CounterTop Bant/ NO Bant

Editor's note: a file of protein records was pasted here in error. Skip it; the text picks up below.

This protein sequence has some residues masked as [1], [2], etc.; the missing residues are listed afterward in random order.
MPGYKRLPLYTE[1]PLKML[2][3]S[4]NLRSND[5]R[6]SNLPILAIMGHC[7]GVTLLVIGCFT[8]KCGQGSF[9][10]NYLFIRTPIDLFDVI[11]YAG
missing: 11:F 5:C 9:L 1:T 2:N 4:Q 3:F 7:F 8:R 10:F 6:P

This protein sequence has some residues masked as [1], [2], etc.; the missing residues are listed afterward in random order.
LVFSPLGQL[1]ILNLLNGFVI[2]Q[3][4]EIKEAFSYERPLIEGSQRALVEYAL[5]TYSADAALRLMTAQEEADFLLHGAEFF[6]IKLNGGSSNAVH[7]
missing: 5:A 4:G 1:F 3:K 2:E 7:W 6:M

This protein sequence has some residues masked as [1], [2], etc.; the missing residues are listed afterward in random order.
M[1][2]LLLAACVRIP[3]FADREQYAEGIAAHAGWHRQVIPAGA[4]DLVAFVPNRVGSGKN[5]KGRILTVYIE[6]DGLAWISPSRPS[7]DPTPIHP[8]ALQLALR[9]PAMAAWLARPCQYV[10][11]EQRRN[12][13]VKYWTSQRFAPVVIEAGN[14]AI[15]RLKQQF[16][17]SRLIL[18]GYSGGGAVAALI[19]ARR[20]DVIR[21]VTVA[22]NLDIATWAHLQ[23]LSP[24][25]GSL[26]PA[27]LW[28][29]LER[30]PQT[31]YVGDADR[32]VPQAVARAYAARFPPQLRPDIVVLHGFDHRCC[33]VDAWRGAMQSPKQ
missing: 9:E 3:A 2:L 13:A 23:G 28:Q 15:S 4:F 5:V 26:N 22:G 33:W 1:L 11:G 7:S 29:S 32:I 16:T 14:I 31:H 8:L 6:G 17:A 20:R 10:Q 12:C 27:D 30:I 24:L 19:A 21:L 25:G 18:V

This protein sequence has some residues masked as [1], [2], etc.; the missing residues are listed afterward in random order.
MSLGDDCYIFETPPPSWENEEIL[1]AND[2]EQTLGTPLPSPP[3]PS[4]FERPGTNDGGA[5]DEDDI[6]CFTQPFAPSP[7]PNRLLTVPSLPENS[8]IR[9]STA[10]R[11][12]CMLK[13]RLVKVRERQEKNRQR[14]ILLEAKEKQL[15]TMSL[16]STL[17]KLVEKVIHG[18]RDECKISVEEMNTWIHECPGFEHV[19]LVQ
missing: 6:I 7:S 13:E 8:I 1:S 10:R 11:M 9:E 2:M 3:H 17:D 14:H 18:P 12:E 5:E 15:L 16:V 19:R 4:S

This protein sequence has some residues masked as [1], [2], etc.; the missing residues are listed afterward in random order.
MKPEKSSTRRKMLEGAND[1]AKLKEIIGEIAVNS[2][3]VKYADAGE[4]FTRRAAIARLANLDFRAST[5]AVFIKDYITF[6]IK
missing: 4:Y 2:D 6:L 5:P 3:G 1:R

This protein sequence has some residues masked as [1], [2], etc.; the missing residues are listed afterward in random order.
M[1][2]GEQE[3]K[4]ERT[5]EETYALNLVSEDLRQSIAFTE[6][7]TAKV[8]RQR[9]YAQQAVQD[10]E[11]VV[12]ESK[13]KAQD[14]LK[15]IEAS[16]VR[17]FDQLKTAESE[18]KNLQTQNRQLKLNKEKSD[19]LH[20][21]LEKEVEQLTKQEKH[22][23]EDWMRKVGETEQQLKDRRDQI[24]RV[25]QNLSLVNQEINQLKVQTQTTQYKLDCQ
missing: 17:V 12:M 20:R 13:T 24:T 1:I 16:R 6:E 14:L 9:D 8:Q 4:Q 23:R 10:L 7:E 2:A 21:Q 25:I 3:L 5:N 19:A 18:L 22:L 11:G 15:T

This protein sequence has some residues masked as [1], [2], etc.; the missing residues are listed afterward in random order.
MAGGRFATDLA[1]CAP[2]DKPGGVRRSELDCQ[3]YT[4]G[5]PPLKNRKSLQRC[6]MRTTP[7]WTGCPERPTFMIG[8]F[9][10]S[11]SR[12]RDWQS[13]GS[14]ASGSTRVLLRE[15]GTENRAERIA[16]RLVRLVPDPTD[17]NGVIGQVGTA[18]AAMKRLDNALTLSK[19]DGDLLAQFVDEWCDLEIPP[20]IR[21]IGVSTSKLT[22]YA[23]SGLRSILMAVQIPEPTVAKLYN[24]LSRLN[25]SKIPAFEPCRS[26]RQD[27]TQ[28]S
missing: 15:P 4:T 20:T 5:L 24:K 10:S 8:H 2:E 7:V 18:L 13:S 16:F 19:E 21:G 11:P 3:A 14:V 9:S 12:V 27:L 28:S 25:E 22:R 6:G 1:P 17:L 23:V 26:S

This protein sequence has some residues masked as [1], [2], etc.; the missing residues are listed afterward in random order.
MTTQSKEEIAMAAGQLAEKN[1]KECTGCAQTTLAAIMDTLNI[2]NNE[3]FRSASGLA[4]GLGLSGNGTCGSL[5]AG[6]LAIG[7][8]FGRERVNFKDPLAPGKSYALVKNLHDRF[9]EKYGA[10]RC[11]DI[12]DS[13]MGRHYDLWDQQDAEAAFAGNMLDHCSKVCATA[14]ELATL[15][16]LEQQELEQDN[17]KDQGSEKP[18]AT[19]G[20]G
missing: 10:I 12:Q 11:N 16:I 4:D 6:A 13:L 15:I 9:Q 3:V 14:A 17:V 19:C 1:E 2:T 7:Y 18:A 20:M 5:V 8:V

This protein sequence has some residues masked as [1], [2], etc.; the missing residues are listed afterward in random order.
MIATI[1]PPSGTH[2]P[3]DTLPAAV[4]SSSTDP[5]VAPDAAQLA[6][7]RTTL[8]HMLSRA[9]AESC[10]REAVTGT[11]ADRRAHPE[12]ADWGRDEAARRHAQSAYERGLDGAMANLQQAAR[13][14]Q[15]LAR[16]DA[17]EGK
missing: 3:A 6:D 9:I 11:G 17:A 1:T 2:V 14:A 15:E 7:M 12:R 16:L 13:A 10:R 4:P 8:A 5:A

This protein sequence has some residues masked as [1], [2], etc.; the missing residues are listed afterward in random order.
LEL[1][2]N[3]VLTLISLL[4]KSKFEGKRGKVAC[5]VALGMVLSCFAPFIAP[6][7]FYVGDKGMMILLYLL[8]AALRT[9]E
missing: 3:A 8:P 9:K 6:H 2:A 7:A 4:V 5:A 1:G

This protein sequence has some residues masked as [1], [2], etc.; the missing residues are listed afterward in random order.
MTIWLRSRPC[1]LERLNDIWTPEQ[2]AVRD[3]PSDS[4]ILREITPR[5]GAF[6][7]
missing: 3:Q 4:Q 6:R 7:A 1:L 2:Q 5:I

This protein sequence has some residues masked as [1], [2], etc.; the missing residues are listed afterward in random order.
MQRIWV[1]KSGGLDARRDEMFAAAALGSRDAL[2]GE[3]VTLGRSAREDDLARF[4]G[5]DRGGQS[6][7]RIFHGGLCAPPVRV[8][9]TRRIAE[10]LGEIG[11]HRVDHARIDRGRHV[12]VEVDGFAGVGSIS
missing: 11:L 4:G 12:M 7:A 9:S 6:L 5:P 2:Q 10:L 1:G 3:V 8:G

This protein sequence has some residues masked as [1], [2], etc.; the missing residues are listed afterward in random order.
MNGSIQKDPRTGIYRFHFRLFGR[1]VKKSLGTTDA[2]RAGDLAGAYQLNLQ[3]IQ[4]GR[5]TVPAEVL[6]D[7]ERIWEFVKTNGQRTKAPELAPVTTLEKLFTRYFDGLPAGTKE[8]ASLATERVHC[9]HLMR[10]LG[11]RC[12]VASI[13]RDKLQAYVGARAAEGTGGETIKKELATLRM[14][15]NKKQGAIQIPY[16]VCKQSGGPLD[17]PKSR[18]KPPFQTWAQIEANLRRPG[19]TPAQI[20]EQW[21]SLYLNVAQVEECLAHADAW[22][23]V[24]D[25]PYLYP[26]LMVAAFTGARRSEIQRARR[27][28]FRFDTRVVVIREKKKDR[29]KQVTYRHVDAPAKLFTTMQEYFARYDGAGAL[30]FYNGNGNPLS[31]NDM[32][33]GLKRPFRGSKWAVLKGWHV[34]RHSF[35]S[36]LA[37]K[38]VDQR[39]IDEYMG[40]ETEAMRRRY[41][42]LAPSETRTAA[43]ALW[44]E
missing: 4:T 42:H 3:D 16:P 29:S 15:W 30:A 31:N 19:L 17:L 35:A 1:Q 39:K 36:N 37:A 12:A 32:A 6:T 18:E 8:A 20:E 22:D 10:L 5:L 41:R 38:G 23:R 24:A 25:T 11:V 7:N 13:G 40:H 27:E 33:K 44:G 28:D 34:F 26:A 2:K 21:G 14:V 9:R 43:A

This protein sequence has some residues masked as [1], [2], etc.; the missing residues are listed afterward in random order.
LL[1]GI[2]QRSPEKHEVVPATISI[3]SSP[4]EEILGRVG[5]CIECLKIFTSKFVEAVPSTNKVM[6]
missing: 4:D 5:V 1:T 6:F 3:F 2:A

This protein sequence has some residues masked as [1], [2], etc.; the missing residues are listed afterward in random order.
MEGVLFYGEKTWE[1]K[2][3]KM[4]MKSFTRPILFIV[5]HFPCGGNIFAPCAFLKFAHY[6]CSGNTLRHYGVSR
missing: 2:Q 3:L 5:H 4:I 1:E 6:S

Counter-Top Bant uses the Counter-Top engine combined with efficient creatures to kill you with big creatures, with the option of adding in Natural Order/Progenitus package. I’m considering these decks one of and the same, as they are pretty much the same: Most play White, Green, and Blue, most play Natural Order and Progenitus. Some play Dark Confidant and Engineered Explosives, some don’t. I’m going to assume we’re facing Bant colours with Countertop and Natural Order, playing some creature base of Rhox War Monk, Tarmogoyf, Knight of the Reliquary, Noble Hierarch, etc. Their game plan is to hopefully lock you out with Counter-Top, and then unleash hell by bringing in a Progenitus to quickly end the game, using Natural Order on one of their small dudes (Noble or Dryad Arbor). They lack a huge amount of actual counterpower, usually playing 4 Force of Will, some Dazes, and possibly Spell Snares/Pierces, but not as likely. You don’t have a huge counterwall to go through, but you have CounterTop backed with Swords and Counters, which against is tricky. Here, disrupt early on as much as possible. Attack their hand and manabase. If they can get up to 4 mana with a creature online, they can end the game two turns afterwards. Be aggressive, and blow up Counterbalance when you can. Try to keep their creatures off the tablet to prevent them from casting Natural Order. They have limited card draw (Top and Brainstorm), so once you get the initial few plays out of the way, you should be home free. It’s not an easy matchup, as it has a wide variety of answers, but play aggressively and you should be fine. If you see Jace, attack him or Vindicate him as soon as possible.